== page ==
After the passing of a loved one, one of the key questions facing family members is whether they have to go to court in order to obtain the grant of probate. The short answer is, it depends on what is involved in the estate. In particular, one needs to know what type of assets exist in the name of the deceased individual and whether they can be transferred through other methods that may avoid the need for obtaining probate. In this short post, we will look at just some of these situations.
Where a grant of Probate may be required:
If the individual died without a Will, a situation known as an intestacy, a probate process must follow and the individual applying will obtain something called letters of administration. It is no wonder that lawyers stress the importance of having a Will prepared.
Deceased owned real property
If the deceased held real property (house, land, mortgages etc.), then it is likely that an application must be made to court in order to obtain the grant of probate. This is what the land registrar relies on in order to allow transfer or dealing with property in Ontario. There are some increasingly rare occasions that this may not be required if the property falls within the old Registry system.
Other property held by institutions
In a scenario where a bank or other third parties hold property under the name of the deceased, they may insist on the grant of probate. Why? Mainly so they are protected. The party acting as the Estate Trustee will have to obtain this grant through the court process in order to prove they have authority to deal with such assets. Most importantly, by insisting on such, the banks or institutions limit their liability by relying on this grant.
However, in the event that accounts are relatively small, a bank may not insist on the grant of probate particularly where indemnities are signed and parties are known to the bank – such as a surviving spouse.
Protection for the Executor and proving the validity of the Will
By following the process of obtaining the grant, the Executor limits him or herself from potential liability to a certain degree. This way, if another party makes a claim that they had authority to act under another will or document, the Executor can at least claim that they are acting under confirmation of the courts. Of course, this does not by any means lower the standard by which an Executor is expected to carry out his or her duties. Certainly, the grant itself can be challenged but there is no question that obtaining the grant is a method of protection for the Executor. Further, the act of obtaining a grant on it’s own is confirmation that a valid will exists – this is especially useful in a situation where there may be question regarding capacity of the deceased Testator.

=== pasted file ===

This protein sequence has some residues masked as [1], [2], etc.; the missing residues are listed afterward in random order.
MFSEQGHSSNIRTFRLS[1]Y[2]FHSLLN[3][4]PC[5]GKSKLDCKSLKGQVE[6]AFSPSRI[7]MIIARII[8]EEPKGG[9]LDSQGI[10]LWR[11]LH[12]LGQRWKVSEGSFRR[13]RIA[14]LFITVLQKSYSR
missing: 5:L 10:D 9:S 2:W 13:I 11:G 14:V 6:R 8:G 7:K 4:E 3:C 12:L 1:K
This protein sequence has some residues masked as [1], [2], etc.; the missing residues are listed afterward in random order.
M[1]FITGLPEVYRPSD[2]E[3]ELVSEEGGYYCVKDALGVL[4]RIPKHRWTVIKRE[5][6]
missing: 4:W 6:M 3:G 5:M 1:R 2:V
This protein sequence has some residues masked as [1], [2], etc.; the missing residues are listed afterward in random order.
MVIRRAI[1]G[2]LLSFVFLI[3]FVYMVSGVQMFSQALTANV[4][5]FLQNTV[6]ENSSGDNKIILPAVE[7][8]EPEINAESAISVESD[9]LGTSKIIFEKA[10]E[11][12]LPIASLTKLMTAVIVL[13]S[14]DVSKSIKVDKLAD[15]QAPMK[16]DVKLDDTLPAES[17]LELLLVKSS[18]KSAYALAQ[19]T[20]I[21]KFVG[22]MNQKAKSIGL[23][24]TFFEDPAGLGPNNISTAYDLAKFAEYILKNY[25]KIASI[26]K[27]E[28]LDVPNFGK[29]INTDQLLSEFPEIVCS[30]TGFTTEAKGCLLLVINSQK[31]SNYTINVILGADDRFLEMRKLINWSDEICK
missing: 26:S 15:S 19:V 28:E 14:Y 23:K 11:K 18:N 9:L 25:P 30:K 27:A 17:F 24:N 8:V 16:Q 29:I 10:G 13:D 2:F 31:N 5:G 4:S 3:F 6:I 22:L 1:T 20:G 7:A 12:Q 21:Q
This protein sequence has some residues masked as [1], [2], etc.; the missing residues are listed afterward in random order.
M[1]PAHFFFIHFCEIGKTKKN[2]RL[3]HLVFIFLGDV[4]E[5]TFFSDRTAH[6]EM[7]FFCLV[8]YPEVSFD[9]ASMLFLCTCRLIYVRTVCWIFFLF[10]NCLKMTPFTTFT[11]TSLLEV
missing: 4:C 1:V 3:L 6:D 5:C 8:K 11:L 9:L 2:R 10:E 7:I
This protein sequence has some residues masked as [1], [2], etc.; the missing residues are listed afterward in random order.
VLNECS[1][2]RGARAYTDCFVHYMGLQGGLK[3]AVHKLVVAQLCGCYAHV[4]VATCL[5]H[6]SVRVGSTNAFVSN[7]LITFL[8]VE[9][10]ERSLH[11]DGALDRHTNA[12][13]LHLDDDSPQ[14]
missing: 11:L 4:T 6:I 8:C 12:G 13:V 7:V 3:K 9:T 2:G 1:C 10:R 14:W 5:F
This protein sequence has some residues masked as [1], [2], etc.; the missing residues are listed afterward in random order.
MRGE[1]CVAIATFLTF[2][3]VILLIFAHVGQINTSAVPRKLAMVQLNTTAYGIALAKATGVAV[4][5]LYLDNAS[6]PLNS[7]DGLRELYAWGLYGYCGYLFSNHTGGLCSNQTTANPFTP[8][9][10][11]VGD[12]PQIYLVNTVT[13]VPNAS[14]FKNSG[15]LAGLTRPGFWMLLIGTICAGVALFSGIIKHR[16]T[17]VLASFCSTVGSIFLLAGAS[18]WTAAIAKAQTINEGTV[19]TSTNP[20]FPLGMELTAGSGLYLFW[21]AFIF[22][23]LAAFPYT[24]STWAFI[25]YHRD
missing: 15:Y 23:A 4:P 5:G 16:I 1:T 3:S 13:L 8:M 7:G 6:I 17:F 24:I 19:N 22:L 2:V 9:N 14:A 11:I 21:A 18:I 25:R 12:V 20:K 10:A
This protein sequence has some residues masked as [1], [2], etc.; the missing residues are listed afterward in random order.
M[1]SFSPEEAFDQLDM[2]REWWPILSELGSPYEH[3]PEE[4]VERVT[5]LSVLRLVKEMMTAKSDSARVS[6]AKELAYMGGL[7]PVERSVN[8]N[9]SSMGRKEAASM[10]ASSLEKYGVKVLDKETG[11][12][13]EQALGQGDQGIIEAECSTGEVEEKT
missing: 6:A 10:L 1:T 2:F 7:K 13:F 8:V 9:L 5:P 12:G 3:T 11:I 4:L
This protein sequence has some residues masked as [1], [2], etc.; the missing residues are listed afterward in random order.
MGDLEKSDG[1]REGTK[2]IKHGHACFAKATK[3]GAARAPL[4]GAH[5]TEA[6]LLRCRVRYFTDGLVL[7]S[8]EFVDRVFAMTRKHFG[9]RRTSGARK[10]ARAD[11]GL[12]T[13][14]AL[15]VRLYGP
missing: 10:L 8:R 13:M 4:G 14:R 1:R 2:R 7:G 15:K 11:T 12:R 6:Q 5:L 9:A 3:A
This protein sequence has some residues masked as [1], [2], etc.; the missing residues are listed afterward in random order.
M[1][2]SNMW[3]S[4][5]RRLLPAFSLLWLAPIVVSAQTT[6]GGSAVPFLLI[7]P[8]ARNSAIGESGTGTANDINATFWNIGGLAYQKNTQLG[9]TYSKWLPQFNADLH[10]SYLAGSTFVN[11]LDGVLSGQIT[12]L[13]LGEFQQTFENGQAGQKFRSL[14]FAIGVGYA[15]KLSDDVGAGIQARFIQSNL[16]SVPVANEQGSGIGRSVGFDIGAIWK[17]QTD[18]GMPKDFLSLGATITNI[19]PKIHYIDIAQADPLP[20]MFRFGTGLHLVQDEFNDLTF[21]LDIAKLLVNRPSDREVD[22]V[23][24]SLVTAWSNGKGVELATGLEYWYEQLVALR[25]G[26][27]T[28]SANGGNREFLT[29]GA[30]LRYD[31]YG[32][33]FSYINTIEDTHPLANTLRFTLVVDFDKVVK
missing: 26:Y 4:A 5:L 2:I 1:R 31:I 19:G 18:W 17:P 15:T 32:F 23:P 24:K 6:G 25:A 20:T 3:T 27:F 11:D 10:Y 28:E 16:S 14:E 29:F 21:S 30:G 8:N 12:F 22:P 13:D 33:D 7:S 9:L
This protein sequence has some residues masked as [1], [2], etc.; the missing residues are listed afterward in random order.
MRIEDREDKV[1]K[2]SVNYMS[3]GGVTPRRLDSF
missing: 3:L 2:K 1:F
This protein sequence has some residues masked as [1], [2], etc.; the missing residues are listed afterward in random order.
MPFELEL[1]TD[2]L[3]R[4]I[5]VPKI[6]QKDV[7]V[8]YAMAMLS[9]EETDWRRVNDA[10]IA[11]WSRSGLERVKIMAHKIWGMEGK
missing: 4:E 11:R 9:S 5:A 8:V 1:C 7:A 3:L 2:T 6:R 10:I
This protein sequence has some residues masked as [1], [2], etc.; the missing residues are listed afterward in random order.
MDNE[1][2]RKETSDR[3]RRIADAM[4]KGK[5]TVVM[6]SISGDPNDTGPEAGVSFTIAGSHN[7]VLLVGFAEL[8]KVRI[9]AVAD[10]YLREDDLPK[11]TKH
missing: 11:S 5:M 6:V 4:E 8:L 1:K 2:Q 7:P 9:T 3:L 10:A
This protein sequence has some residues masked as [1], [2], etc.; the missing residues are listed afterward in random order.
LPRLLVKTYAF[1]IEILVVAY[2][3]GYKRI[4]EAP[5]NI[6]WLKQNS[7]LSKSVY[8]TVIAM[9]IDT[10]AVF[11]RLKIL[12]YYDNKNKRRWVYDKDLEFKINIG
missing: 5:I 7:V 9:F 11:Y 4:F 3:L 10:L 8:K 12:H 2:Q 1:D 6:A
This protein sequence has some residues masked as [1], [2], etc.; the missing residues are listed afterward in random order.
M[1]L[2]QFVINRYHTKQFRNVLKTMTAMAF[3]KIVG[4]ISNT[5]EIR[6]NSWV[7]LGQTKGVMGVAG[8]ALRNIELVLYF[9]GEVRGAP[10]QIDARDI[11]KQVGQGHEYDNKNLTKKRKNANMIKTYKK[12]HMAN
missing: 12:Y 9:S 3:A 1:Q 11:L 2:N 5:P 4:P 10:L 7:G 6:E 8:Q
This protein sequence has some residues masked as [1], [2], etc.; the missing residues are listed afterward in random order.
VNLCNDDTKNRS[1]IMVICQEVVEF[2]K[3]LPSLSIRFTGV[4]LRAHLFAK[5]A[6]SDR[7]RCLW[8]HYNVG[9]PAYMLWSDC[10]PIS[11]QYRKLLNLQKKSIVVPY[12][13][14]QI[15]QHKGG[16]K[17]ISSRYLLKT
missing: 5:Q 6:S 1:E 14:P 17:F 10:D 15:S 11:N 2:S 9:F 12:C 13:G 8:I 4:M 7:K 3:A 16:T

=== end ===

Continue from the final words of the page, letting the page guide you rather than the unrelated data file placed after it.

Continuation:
Whether a grant of Probate may not be required:
Items that can usually be transferred from deceased’s name:
There may be property that is held by way of a right of survivorship that may be allowed to be transferred without the need for probate. However, recent cases in the Supreme Court of Canada put some of these joint accounts into question and legal advice should always be sought.
Additionally, an insurance company may transfer insurance proceeds to a listed under a beneficiary designation without the need for probate. The same may apply for registered plans such as RRSPs etc.
Depending on the jurisdiction involved, personal effects, cars and vehicles, Canada Pension Plan death benefits are usually transferred without the grant of Probate. Shares that the deceased held in a private corporation may also be allowed to be transferred without the grant.
Make a list and obtain legal advice
The main message here is that there may be a number of assets that require probate and a few that do not. As obtaining the grant of probate in an estate matter takes takes at least a number of months or more and requires patience from all involved. The key is to make a detailed list and gather information if you are acting as the executor and obtain legal advice from an estate lawyer as to what steps are to be taken.
Our office serves and assists with wills, estate, probate as well as real estate matters in Kitchener, Waterloo, Cambridge and surrounding areas such as the GTA .